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“Leave this church?” and “Hubby likes kids more than me!”

"Should we leave our church?" and "My husband likes our kids more than me!"

Outline for the video:

  • 0-0:49 Intro and explanation of some of our adorable kids joining us
  • 0:49-9:18 Question for Scott: “Should we leave this church?”
  • 9:19-14:13 Question for Katie: “How can I get my husband to pay more attention to me than our kids?”
  • 14:14-15:35 A few thoughts from Scott on the question given to Katie
  • 15:36-16:06 Marriage God’s Way book giveaway
  • 16:07-19:27 Update on Marriage God’s Way Workbook and closing

Question for Scott: “Should we leave this church?”

I wanted to ask about leaving our church because of their misunderstanding of some doctrines. I don’t think I’ve handled the situation well. We’ve been checking out other churches, so instead of being a voice of reason the awkwardness has us not going there at all. My desire has been to continue going there, but my wife does not enjoy it. Though the people are sincere, the church is dead and there is a heavy spiritual attack going on. Another reason my wife doesn’t want to attend is my former fiancé from three years ago is there. The girl and I have no interest in each other, but it’s still hard for my wife to see her.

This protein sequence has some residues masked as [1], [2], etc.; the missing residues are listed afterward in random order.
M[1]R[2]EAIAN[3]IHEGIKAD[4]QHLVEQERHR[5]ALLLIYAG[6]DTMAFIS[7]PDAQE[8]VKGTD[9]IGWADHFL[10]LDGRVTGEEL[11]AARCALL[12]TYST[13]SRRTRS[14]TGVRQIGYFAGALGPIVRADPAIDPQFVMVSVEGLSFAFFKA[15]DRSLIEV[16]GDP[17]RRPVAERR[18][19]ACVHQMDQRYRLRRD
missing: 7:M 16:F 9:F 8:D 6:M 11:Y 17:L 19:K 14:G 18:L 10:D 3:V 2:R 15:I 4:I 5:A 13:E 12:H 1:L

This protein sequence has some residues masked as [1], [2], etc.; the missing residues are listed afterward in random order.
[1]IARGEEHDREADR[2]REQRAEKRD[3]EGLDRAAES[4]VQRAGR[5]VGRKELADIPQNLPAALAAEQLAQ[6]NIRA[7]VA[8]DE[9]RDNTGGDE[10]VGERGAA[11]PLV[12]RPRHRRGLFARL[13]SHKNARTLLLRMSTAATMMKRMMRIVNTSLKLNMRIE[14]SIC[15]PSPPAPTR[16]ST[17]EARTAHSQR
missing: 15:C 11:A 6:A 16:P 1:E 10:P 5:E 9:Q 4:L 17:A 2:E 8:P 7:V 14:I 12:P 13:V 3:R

Every church we visit there is a lack of sobriety, or the they seem to be off base somewhere important. Perhaps they allow female teachers or there’s a “pop Christianity.” I’ve suffered way too much to attend a ho-hum church. I want seriousness, Scripture, and the life of Christ.

I met with the pastor a few times to reconcile our differences. He’s a very intellectual person and familiar with Scripture. But he’s come to a different interpretation of almost everything I believe God has taught me. I don’t see the pastor changing his mind, and I don’t know if I should bring up to the rest of the church the things I think are wrong.

What should I do?

My response…

Continue reading “Leave this church?” and “Hubby likes kids more than me!”